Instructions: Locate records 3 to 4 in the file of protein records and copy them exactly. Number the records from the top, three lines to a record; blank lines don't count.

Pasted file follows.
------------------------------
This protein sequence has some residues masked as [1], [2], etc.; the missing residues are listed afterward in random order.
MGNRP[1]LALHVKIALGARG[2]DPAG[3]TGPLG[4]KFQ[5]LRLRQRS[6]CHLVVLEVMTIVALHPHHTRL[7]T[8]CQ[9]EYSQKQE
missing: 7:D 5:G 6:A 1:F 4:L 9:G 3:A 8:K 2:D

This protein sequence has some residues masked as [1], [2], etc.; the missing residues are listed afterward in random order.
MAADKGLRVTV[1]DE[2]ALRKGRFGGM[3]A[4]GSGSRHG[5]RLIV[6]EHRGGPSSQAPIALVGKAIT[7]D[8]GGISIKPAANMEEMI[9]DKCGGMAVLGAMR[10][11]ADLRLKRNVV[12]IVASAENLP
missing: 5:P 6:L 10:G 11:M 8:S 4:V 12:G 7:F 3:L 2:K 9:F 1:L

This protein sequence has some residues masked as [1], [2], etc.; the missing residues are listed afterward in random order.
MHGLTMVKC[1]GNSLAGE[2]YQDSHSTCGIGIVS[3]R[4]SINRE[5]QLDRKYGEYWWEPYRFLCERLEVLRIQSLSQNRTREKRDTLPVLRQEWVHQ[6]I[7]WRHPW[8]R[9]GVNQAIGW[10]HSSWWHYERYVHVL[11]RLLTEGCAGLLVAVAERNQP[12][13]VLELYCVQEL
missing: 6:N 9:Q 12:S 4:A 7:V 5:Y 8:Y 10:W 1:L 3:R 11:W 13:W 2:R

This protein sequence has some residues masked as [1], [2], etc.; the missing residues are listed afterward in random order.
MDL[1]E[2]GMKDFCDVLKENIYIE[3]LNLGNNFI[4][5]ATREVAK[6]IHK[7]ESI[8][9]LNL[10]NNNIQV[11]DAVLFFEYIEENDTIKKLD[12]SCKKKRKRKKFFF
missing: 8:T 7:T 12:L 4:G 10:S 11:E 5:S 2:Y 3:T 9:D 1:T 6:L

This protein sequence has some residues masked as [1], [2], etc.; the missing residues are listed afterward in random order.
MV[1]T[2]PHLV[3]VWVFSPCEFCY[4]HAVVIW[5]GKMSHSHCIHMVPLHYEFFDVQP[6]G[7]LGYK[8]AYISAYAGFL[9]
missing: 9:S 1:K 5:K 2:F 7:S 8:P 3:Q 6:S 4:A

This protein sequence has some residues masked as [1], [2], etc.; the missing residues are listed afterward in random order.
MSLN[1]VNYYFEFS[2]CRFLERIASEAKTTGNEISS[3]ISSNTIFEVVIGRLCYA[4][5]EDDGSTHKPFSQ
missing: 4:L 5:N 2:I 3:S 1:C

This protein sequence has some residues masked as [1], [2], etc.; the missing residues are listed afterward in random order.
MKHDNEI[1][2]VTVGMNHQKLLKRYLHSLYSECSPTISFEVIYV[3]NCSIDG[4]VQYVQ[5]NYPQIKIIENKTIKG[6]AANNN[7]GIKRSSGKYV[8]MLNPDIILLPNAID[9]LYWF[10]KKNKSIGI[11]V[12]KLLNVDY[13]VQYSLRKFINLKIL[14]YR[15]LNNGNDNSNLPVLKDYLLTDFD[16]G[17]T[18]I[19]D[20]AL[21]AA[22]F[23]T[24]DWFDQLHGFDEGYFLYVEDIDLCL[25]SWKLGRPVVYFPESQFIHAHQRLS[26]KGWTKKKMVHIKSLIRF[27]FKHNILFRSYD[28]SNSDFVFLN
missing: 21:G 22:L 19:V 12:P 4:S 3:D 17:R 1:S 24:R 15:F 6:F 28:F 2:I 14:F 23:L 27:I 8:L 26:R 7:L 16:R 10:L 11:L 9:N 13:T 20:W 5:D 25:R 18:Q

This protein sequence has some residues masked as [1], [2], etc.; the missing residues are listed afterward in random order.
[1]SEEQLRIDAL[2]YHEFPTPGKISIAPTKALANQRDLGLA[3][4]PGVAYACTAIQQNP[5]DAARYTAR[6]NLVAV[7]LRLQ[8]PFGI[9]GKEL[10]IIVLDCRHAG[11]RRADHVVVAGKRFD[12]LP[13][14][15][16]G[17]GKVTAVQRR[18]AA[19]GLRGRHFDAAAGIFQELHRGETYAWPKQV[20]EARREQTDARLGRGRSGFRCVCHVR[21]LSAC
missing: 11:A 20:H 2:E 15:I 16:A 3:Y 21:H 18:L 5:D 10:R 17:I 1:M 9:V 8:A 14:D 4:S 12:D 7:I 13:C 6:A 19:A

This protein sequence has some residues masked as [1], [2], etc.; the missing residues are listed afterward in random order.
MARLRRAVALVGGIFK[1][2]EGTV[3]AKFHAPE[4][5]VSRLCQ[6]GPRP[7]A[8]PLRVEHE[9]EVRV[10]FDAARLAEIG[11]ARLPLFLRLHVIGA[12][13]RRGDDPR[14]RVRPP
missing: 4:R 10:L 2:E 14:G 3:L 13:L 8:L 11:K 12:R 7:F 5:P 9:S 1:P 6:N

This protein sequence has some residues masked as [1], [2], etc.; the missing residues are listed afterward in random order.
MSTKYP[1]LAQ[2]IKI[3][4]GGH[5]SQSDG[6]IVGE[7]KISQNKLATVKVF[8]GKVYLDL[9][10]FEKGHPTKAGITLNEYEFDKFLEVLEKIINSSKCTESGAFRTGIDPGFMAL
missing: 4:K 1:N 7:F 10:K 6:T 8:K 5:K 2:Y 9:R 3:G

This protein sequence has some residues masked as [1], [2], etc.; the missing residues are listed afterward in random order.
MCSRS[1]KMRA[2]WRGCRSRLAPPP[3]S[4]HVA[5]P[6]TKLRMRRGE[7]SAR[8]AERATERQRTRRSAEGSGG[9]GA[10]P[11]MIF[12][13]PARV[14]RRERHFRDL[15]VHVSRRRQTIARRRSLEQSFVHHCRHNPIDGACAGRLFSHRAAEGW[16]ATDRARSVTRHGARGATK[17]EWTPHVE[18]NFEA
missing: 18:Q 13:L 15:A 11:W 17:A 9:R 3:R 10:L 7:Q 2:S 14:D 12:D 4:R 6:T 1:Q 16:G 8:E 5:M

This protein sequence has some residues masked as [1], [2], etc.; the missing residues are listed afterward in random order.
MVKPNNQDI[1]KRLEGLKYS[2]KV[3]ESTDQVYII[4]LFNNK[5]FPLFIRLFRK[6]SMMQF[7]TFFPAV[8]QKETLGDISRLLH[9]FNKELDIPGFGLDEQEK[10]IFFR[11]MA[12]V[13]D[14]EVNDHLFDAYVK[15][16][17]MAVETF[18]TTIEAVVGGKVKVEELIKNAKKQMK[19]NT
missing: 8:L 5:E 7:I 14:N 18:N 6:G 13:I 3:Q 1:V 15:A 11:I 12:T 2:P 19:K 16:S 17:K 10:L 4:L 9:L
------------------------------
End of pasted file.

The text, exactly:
This protein sequence has some residues masked as [1], [2], etc.; the missing residues are listed afterward in random order.
MHGLTMVKC[1]GNSLAGE[2]YQDSHSTCGIGIVS[3]R[4]SINRE[5]QLDRKYGEYWWEPYRFLCERLEVLRIQSLSQNRTREKRDTLPVLRQEWVHQ[6]I[7]WRHPW[8]R[9]GVNQAIGW[10]HSSWWHYERYVHVL[11]RLLTEGCAGLLVAVAERNQP[12][13]VLELYCVQEL
missing: 6:N 9:Q 12:S 4:A 7:V 5:Y 8:Y 10:W 1:L 3:R 11:W 13:W 2:R

This protein sequence has some residues masked as [1], [2], etc.; the missing residues are listed afterward in random order.
MDL[1]E[2]GMKDFCDVLKENIYIE[3]LNLGNNFI[4][5]ATREVAK[6]IHK[7]ESI[8][9]LNL[10]NNNIQV[11]DAVLFFEYIEENDTIKKLD[12]SCKKKRKRKKFFF
missing: 8:T 7:T 12:L 4:G 10:S 11:E 5:S 2:Y 3:T 9:D 1:T 6:L